He that is unjust, let him be unjust still: and he which is filthy, let him be filthy still: and he that is righteous…
He which is filthy, let him be filthy still. Detaching these words from the context, they suggest the dawning of a crisis in human history when moral character becomes unalterable. Notice -
I. THAT THE MORAL CHARACTER OF MAN SOMETIMES BECOMES UNALTERABLE BEFORE DEATH. There is reason to believe that this crisis occurs in this world. We find in the Bible, for example, such expressions as, "My Spirit shall not always strive with man;" "Ephraim is joined to idols: let him alone;" "If thou hadst known... the things that belonged to thy peace! but now they are hid from thine eyes;" of men having their conscience "seared with a hot iron;" of souls being "twice dead, and plucked up by the roots." If these passages mean anything, they mean that in this life a corrupt character may become unalterable. The alteration of character requires deep thought and earnest resolve. It requires effort of the most strenuous and determined kind.
II. THAT IF IT IS NOT ALTERED BEFORE DEATH, IT IS NOT LIKELY TO BE ALTERED AT DEATH. There is no opportunity afforded at death for such a work as this. The character that has been built up by a lifetime cannot be altered in a few hours or days at most, and that in most cases amidst physical agony and moral forebodings. True, death does effect great changes in men. The greatest change is the breaking up of the bodily organization, reducing it to its primitive elements; but there is no power in this to alter character. There is no tendency in bodily changes to effect a positive reformation. Such changes in the body are constantly going on here. Once in every seven years every man receives a new body, and. yet the moral character remains unaltered. Wrong moral principles and habits do not pass away from us as the particles of our body depart day after day, and year after year. Death, therefore, seems to us powerless to effect any change in moral character.
III. THAT IF IT IS NOT ALTERED BEFORE DEATH, IT IS NOT LIKELY TO BE ALTERED AFTER DEATH.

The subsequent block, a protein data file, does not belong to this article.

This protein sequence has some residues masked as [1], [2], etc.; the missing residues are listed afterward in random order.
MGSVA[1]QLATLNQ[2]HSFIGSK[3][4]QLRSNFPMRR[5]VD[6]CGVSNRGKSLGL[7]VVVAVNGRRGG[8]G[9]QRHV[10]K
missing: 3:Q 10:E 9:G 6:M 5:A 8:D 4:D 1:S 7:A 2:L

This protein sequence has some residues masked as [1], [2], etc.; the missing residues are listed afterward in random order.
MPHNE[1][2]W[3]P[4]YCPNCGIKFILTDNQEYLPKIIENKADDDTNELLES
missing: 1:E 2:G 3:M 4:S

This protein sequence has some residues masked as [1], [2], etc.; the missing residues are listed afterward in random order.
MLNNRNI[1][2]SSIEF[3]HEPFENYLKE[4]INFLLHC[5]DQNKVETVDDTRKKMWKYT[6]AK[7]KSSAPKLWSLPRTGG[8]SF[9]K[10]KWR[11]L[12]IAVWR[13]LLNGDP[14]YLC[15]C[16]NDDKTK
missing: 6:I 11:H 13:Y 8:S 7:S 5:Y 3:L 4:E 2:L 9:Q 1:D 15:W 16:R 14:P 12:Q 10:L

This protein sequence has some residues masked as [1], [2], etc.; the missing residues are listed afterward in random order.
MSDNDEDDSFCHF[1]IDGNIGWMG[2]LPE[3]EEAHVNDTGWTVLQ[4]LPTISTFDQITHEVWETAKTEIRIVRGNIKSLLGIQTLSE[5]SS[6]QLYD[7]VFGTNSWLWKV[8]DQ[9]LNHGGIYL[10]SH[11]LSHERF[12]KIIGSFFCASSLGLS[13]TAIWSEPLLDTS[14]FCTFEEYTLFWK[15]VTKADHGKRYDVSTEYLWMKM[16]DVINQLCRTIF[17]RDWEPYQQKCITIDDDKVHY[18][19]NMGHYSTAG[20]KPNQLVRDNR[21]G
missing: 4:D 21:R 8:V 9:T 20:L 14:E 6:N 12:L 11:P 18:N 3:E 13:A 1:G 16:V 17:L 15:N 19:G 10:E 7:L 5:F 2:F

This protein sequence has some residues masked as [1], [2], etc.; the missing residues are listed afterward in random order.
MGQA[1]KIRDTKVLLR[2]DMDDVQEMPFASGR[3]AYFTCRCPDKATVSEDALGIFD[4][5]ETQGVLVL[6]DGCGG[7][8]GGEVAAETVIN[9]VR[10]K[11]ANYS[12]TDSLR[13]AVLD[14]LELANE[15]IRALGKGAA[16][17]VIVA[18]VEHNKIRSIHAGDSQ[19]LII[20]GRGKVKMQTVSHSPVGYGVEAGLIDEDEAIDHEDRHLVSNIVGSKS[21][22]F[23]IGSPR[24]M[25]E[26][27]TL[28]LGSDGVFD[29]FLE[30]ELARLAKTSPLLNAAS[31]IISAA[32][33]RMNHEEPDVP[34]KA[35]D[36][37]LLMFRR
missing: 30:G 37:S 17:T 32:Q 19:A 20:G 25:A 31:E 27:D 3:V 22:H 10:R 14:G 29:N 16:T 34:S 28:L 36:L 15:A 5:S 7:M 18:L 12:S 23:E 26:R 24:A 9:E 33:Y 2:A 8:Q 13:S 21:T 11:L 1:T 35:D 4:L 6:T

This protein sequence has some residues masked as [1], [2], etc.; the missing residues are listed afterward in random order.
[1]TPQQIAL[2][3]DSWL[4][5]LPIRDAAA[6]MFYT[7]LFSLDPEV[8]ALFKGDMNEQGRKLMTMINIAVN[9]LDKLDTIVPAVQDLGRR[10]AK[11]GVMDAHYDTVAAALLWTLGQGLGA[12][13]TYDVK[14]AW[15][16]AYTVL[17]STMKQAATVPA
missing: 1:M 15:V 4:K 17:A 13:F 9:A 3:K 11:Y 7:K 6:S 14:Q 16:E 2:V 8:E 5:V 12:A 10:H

1. A change in moral character can only be effected by the force of moral truth. Truth alone can expel errors, and generate true motives and impulses of action.
2. We cannot conceive of moral truth in a mightier form than we have it here. Truth in example is truth in its mightiest form, and the gospel is truth in the highest example; hence it is "the power of God unto salvation." Christ says, "If they hear not Moses and the prophets," etc.
3. The longer the force of truth is resisted, the less likely is it to succeed. If truth does not succeed with souls who come into the world free from all prejudices and tenderly susceptible of impressions, its probability of success in this life, we know, weakens as habits are formed and the heart grows harder. Supposing that a soul who has passed unrenovated through all the influences of moral truth in this life enters eternity, and comes under a system of truth even as powerful as the one that has worked on him here, its chances of failure on him are perhaps greater there than here. Now is the time for moral reformation. Earth is the scene for regenerating corrupt souls. - D.T.
Parallel VersesKJV: He that is unjust, let him be unjust still: and he which is filthy, let him be filthy still: and he that is righteous, let him be righteous still: and he that is holy, let him be holy still.